Workers at Peabody Energy’s Helensburgh Metropolitan Colliery have established a protest camp at the mine’s main entrance in response to being locked out over an ongoing pay dispute.
Workers were locked out for seven days from Saturday after the Construction, Forestry, Mining and Energy Union rejected the company’s latest three-year pay deal.
The offer would have meant workers received no increase this year, and 2per cent each additional year, plus bonuses.
CFMEU south-western district vice president Bob Timbs said the camp would be manned day and night during the lock-out period.
He said the protest would remain calm, with members allowing contractors in and out of the mine site.
‘‘It’s just about having a presence here to show the company we’re fair dinkum and we are going to dig in and take them on for what we believe is a fair pay deal,’’ Mr Timbs said.
‘‘We’ll have 200 people here spread out around...24 hour periods.’’
A spokeswoman for Peabody Energy directed the Illawarra Mercury to a statement released over the weekend after the company chose to idle the mine due to ongoing industrial action.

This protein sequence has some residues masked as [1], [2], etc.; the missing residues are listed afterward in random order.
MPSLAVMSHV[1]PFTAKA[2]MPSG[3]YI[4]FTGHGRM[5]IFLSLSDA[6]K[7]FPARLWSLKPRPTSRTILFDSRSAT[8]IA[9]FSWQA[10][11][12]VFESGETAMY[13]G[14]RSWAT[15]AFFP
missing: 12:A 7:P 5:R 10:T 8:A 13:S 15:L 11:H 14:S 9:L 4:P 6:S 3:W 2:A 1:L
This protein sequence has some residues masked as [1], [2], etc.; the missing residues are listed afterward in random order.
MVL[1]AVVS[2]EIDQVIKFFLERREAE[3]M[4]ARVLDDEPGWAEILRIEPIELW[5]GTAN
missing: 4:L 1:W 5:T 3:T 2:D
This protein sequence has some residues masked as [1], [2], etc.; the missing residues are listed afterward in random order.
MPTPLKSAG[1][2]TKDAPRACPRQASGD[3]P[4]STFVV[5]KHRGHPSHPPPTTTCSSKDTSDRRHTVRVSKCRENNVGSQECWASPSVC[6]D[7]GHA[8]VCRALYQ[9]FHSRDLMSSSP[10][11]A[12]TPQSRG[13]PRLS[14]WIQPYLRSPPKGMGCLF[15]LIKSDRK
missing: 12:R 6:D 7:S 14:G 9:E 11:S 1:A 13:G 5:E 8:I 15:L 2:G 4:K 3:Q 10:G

‘‘Peabody Energy is trying to operate a productive and sustainable mine, however the disruptive industrial action is having an impact on its ongoing operation,’’ the statement read.
‘‘Accordingly, Peabody has no choice but to idle the mine for the period of the proposed industrial action.’’
The Mercury understands bans and limitations put in place after the CFMEU first rejected Peabody’s pay deal this month meant the Helensburgh colliery was at close to 10per cent of normal production.
Mr Timbs said the union had behaved responsibly in negotiating a new pay deal.
He said union members were weary of bonuses contained within Peabody’s offer because they were ‘‘subject to logical problems’’ and the ‘‘company’s whim’’.
‘‘It’s what we call an at-risk component of our wages and we’re not prepared to offset an hourly wage increase with an at-risk bonus increase,’’ he said.
The union has proposed a 4per cent wage increase on workers’ hourly rate in exchange for a 4per cent sacrifice on production bonuses.
CFMEU Helensburgh Lodge President Andrew Davey said Peabody’s offer was a ‘‘kick in the guts’’ given the high quality of work being undertaken at the mine.
‘‘We do the best we can do and that’s proven in the figures,’’ he said.